Thursday, June 27, 2019

Basecamp 2019

June 27th, 2019. The first day of summer vacation. But it was also #Basecamp2019 hosted by Chappaqua Schools!

It was a great way to end the school year and kick off summer; reconnecting with colleagues and friends, meeting new ones, sharing, learning... it was a great finish to the year and a perfect way to start the summer.

One of my favorite moments of the day was the Symposium Session run by Daniel Valentin and Valerie Brunow. They created a NCAA-style bracket challenge around poetry and crowning a "best poem." It was great to look at something like poetry in that way, since poetry isn't something you can easily say is best or worst, especially across different genres and the different ways to experience it (reading it, having it read to you, or watching a video of the poet read the poem as they intended).

It was a great session that got me thinking differently about poetry as well as how I might have some fun with a tech-focused bracket challenge.

In addition to watching a number of sessions, I presented a few things during the conference and this blog posts will serve as the central repository for all the things I rambled on about.

And a big thanks for Ellen Moskowitz for capturing my finest summer shirt during my Adobe Spark roundtable discussion

Adobe Spark blog posts
Poetry with Adobe Spark
Social Studies with Adobe Spark Video

Ignite the Student Presentation: Ditch the TriFold and Ignite Passion and Creativity
This is the 4th year we've done CapCon! with TED and Ignite Talks and every year is a new challenge and a new success, and it was great to share it with the folks at Basecamp mere days away from the event.

Check out all the Ignite and CapCon! blogs posts from previous years to see how we've evolved the process.

Thank you to everyone I connected with, reconnected with, came to my session, sat at the roundtable, or just said hello to. I had a great day!

And of course, big thanks to Chappaqua Schools for hosting!

4th Grade Ignite Talks

In 2018 we tried the Ignite Talks format with a single 4th grade class. This year we did it with the entire grade.

Before we dive into the awesomeness that is the 4th grade Ignites allow me to define Ignite Talks and how we use them…

Ignite Talks originated in Seattle as a new style of presenting. The format is: “5 minutes, 20 slides, auto-advancing every 15 seconds… enlighten us but make it quick.” 

We have modified that format for 4th grades;

“7 slides, 15 seconds per slide, 1:45 to tell us your story.” For the 4th grade we took the social studies unit The American Revolution and centered the Ignite Talks around that idea and area of study.

Last year the Ignites were a reflective presentation on their Colonial America unit of study. This year their Ignites are all about their study of the American Revolution. Their unit of study around the American Revolution was a 6+ weeks history experience. They researched, read novels, created period-inspired political cartoons and diary entries, and looked at the major factors, from both sides, of the start of the American Revolutionary Way. Their Ignite Talks are a summary of their experience. We gave them 7 slides and 1:45 to tell about their learning experience, in their own words. It is the ultimate reflective assignment, they had to look back at the full experience and think about the different assignments and projects and how they connected, or didn’t, with each. These Ignites are their literal final project for this unit, summing up everything they did, learned, experienced, and how they felt about it all. All in one minute and 45 seconds…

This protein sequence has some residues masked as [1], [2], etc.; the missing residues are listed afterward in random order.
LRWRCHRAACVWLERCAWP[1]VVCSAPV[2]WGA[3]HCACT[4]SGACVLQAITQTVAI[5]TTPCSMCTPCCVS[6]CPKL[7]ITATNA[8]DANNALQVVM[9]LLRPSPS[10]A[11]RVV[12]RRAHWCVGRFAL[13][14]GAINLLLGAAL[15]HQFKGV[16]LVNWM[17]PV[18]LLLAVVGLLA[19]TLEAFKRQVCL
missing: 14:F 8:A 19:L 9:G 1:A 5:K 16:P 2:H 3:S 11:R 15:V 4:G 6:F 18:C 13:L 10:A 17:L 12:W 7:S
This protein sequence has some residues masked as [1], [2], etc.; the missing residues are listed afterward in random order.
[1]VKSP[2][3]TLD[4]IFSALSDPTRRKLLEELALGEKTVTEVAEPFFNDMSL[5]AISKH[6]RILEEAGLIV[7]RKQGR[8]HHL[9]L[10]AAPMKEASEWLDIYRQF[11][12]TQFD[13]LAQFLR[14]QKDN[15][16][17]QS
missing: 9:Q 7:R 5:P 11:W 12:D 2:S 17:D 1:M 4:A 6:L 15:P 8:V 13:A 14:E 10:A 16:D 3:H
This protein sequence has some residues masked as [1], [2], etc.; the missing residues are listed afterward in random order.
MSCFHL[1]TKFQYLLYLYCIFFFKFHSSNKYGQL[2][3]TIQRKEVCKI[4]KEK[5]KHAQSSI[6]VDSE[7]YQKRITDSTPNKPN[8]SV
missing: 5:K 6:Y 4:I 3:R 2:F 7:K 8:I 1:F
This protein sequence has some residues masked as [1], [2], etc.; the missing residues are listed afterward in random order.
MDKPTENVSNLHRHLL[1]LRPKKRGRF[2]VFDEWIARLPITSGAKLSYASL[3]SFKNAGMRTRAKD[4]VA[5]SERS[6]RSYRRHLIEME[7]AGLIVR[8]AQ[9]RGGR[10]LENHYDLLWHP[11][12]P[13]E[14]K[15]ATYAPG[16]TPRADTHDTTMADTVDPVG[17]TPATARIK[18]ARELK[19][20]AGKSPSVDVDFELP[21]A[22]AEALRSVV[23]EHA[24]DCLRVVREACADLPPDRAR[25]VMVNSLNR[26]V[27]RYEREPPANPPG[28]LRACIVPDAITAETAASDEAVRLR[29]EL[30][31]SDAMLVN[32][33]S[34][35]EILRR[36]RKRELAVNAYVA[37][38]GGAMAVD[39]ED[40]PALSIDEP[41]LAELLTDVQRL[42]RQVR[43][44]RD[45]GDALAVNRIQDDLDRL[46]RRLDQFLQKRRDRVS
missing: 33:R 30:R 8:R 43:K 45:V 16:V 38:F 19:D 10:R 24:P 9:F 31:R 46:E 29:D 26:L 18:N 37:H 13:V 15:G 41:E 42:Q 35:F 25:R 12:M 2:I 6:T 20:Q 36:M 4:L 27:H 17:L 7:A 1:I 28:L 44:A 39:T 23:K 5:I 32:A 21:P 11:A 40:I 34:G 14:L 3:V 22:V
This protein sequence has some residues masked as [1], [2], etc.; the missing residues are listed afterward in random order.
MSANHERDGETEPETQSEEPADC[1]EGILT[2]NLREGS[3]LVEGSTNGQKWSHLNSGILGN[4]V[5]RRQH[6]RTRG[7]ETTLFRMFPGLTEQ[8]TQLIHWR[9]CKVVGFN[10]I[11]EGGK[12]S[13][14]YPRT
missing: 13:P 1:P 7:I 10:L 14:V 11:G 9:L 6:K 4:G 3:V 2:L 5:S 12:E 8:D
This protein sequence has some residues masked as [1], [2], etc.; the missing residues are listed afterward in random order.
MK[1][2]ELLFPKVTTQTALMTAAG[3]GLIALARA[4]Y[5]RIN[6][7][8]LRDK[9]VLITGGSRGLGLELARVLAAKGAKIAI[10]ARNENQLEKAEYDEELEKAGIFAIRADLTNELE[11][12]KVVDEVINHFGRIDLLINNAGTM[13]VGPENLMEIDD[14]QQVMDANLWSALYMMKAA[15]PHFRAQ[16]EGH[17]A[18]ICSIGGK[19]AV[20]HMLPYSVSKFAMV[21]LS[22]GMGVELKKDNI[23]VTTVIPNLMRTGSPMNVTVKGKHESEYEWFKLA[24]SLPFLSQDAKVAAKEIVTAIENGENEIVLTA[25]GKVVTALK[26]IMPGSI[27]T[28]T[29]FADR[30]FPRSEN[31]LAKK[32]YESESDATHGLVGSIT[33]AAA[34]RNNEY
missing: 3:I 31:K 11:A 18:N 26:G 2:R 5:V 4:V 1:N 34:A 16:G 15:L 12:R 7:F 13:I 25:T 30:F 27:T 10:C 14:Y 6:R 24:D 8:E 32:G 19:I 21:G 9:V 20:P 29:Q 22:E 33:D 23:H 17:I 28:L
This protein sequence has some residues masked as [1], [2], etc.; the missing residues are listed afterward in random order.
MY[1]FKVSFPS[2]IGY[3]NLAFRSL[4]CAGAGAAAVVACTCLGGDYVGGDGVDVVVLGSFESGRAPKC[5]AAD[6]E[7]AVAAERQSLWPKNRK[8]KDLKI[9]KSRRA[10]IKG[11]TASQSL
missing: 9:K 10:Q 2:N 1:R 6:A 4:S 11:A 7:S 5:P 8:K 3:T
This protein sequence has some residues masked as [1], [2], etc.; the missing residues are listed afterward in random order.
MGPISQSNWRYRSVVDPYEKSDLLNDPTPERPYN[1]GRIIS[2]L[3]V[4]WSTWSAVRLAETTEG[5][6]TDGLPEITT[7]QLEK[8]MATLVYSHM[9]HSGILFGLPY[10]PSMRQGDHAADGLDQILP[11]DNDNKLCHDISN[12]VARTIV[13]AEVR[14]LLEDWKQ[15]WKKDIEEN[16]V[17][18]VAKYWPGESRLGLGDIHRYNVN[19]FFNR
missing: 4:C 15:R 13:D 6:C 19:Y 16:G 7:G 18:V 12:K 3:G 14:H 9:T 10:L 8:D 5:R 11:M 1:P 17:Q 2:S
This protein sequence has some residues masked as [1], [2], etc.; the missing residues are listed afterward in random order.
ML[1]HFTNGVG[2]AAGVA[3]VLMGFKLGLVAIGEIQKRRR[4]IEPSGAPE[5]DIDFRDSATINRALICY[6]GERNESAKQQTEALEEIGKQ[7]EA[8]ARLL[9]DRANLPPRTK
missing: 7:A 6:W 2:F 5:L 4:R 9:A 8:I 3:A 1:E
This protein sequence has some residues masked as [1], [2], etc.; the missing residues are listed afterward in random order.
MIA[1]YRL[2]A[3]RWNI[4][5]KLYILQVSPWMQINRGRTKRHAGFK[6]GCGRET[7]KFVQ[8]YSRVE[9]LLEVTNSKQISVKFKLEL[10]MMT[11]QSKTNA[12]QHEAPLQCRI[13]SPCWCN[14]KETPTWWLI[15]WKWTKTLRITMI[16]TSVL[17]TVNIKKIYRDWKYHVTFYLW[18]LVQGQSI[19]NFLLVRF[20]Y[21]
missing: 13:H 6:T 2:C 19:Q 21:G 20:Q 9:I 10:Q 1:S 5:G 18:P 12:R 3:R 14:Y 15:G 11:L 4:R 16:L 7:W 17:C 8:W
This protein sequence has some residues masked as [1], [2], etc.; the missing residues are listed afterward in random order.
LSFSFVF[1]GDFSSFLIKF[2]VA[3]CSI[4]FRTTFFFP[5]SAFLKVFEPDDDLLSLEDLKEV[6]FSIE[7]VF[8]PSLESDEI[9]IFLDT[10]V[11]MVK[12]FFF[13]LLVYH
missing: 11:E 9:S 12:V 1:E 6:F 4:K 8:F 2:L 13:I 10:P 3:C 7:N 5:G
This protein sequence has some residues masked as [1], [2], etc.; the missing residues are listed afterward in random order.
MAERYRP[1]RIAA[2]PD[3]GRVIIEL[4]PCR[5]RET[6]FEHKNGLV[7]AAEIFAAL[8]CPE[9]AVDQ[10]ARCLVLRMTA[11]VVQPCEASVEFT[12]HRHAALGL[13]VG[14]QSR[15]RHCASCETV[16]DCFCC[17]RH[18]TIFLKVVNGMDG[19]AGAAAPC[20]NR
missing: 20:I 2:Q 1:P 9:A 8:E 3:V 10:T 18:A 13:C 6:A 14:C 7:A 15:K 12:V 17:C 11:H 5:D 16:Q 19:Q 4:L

Monday, June 24, 2019

Social Studies with Adobe Spark Video

This post was originally written for the @HeathcoteTech blog and first appeared at

Adobe Spark is a great platform we've been experimenting with this year. Adobe Spark has a few great benefits including being cloud based so students can use any connected device and access their work anywhere, and it gives you 3 options; Spark Post, Spark Page, and Spark Video. We used Spark Post earlier this year to create poetry graphics.

For the 3rd grade Cultural Universal and 5th grade Immigration units we used Spark Video.
For each grade the students had some basic guidelines
  • No more than 6 words per slide
  • No more than 6 seconds of narration per slide
  • Choose music that fits the tone of your story/narrative
  • Choose a theme and color scheme that fits the tone of your story/narrative
The goal of using Adobe Spark Video was to get students to think differently about their presentation. They are adept at Google Slides and very competent at WeVideo. Adobe Spark falls somewhere in between and posed them challenges to figure out; challenges in what they wanted it to do or be like WeVideo while also showing them the possibilities beyond Google Slides.

For both the 3rd and 5th graders they wrote their narratives first, then turned those into a script, which became the narration and the visuals. There was lots of editing, revising, practicing, fine tuning, and ultimately amazing final projects.